Tony’s conversation with Dr. Melfi is revealing, not only because it explains his relationship with Gloria, but also because it shows this tug-of-war effect between free will and destiny. Tony may always sleep with women like his mother, women that only exist within their own suffering, but there was one decent choice he made with regards to women: Carmela. Tony likes to think that he could one day leave Carmela, but she really is the one woman that completes the façade that is his life. Without Carmela, Tony has nothing. Carmela and his two kids are the only people that exist outside of his life of crime, the only people that make him somebody that isn’t a complete sociopath. And when Dr. Melfi says that, Tony realizes the truth in it. Of course, Tony was the worst decision Carmela ever made. And she knows that as well. So when she prepares for her real estate exam, she’s looking for a way out.
But we see what happens when that moment of clarity doesn’t occur, or when it occurs too late. Jackie Jr. wants so badly to be noticed that he’s willing to take down Ralphie’s card game to do it (Ralphie sort of instigates this by telling them about the time Tony and Co. took down a card game and was recognized for it). We can see that nothing good will come from them doing this, as they spend the time they should be planning instead talking themselves into it and watching the most famous scene from Basic Instinct. It’s obvious that the card game takedown is going to go badly, but we never really expect it to go that badly. Two of Jackie Jr’s friends are gunned down, the card dealer is murdered, and Furio is shot in the leg. Instead of Jackie being recognized for his “balls”, it’s instead debated whether or not he should be taken out. Jackie has been unwilling to deal with his own problems for the entire season, and now they’ve escalated to their point where he’s in danger of being killed.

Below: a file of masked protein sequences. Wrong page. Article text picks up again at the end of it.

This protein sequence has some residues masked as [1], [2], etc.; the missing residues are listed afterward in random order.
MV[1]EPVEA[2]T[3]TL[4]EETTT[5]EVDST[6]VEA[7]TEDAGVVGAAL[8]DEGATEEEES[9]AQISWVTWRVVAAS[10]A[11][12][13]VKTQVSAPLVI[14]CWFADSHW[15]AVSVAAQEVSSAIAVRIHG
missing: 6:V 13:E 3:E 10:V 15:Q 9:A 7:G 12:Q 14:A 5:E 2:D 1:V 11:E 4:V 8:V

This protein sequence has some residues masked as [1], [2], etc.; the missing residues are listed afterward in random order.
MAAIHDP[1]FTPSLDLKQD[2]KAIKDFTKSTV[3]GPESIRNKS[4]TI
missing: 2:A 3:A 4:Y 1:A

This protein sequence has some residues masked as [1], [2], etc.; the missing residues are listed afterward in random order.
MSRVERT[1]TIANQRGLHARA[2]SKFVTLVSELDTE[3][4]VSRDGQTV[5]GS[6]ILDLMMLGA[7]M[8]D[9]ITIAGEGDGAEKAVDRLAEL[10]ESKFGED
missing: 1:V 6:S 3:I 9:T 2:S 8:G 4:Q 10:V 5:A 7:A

“Amour Fou” wraps up the vast majority of Season 3’s plotlines, only leaving Jackie Jr’s story hanging until the finale. If “Amour Fou” translates to “crazy love”, it isn’t because of Tony and Gloria’s love affair, which features Gloria as the “crazy one”. The show is smarter than that. It’s because everybody has a crazy love affair with their ideas of who they are supposed to be, love affairs with their own delusion. It’s easy to become enamored with our own suffering, to place value on things that are toxic. It’s much harder to do something that elevates who we are, something that allows us to transcend past the delusion and the self-loathing. And what makes it even harder is the idea that we have to not only have these moments of clarity, but act on them again and again and again, for the rest of our lives.
What do you think of “Pine Barrens” and “Amour Fou”? Aren’t they both fantastic episodes? Let me know in the comments!